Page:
- Jack Davenport as Dr. Lloyd Simcoe – an academic at Stanford. Lloyd's estranged wife and mother of his son died during the blackout. He has a son with autism, Dylan, who knows Olivia and whom Charlie mysteriously recognizes. His research partner is Simon Campos, and Lloyd believes they are responsible for the blackout but, according to Simon's uncle, Teddy, they only amplified it, causing it to affect the whole world. (17 episodes)
- Zachary Knighton as Dr. Bryce Varley – a surgical intern reporting to Dr. Olivia Benford. He was on the verge of committing suicide due to a diagnosis of stage 4 renal cell carcinoma (kidney cancer) when the blackout occurred. After the blackout he experiences a renewed will to live, and sees his vision as a gift. In "Course Correction", Bryce learns that his cancer is in remission. (16 episodes)
- Peyton List as Nicole Kirby – a 19-year-old student and Charlie Benford's babysitter. She was a childhood friend of Aaron Stark's daughter, Tracy. Nicole's flashforward shows her being held underwater by a stranger. She is able to speak Japanese. (14 episodes)
- Dominic Monaghan as Dr. Simon Campos – a quantum physicist and research partner of Stanford academic Lloyd Simcoe, who doesn't believe he is responsible for the blackout. He told people that in his flashforward he sees himself fighting and later killing a man, which was actually a lie. In "Revelation Zero (Part 2)", it is revealed that he is "Suspect Zero;" he was given a ring that kept him awake during the blackout. His uncle is the middle man in the deal, and Simon's younger sister is kidnapped by the people that want to control the blackouts. Simon's uncle had previously killed Simon's father, and after he also kills Simon's professor, Simon kills him. (15 episodes)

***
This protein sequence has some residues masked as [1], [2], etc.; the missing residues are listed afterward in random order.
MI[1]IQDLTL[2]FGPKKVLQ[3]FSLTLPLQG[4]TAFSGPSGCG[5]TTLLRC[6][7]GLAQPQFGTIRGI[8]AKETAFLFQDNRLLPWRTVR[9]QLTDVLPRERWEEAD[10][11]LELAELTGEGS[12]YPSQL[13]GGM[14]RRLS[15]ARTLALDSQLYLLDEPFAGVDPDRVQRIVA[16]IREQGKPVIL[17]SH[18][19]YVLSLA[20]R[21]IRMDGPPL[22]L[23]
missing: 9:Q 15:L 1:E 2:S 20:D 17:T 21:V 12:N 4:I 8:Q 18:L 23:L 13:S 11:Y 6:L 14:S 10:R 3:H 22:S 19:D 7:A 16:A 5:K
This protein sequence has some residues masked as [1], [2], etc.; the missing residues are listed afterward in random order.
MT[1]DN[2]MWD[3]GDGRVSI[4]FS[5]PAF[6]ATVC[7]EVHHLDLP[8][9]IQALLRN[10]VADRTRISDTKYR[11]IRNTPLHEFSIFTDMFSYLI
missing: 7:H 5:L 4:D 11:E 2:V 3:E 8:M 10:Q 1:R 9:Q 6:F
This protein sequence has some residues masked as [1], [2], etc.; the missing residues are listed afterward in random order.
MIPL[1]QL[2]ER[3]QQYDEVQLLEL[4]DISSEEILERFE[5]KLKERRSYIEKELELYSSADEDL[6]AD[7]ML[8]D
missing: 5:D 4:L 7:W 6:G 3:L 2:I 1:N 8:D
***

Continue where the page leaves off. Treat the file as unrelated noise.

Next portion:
- Brían F. O'Byrne as Aaron Stark – a recovering alcoholic, he is Mark Benford's AA sponsor and close friend. His daughter, Tracy, was presumed killed in action in Afghanistan, but his flashforward showed his daughter alive. In "The Gift", he comes home to find Tracy in his living room. Agents of the military contractor Jericho later kidnap Tracy from his home, and in "The Garden of Forking Paths", Agent Wedeck provides him assistance in getting to Afghanistan to find Tracy. (17 episodes)
- Courtney B. Vance as FBI Assistant Director Stanford Wedeck – head of the FBI Los Angeles field office. He oversees Mark Benford's team and the October 6 investigation. His flashforward shows him on a toilet reading a newspaper. (22 episodes)
- Sonya Walger as Dr. Olivia Benford – Mark's wife and a successful surgeon at a major hospital. She supervises Dr. Bryce Varley. In her flashforward, she is romantically involved with Dr. Lloyd Simcoe, although she had never met him before the blackout. They meet when she treats his autistic son, Dylan. (21 episodes)
- Christine Woods as FBI Special Agent Janis Hawk – works at the Los Angeles field office as part of Mark Benford's team. In her vision she was pregnant and having a sonogram, which she finds hard to believe because she is single and a lesbian. She is in charge of watching over Simon later in the series. In "Queen Sacrifice", it was revealed that she is a mole reporting to those responsible for the blackout to keep tabs on the FBI's investigation. In "Goodbye Yellow Brick Road", it is revealed that she is actually a double agent for both the FBI and CIA at Agent Vogel's request (whom is her CIA contact and handler) to investigate and identify the blackout conspirators. (18 episodes)
- Ryan Wynott as Dylan Simcoe (14 episodes)
- Lennon Wynn as Charlie Benford (13 episodes)
- Barry Shabaka Henley as FBI Special Agent Shelly Vreede (13 episodes)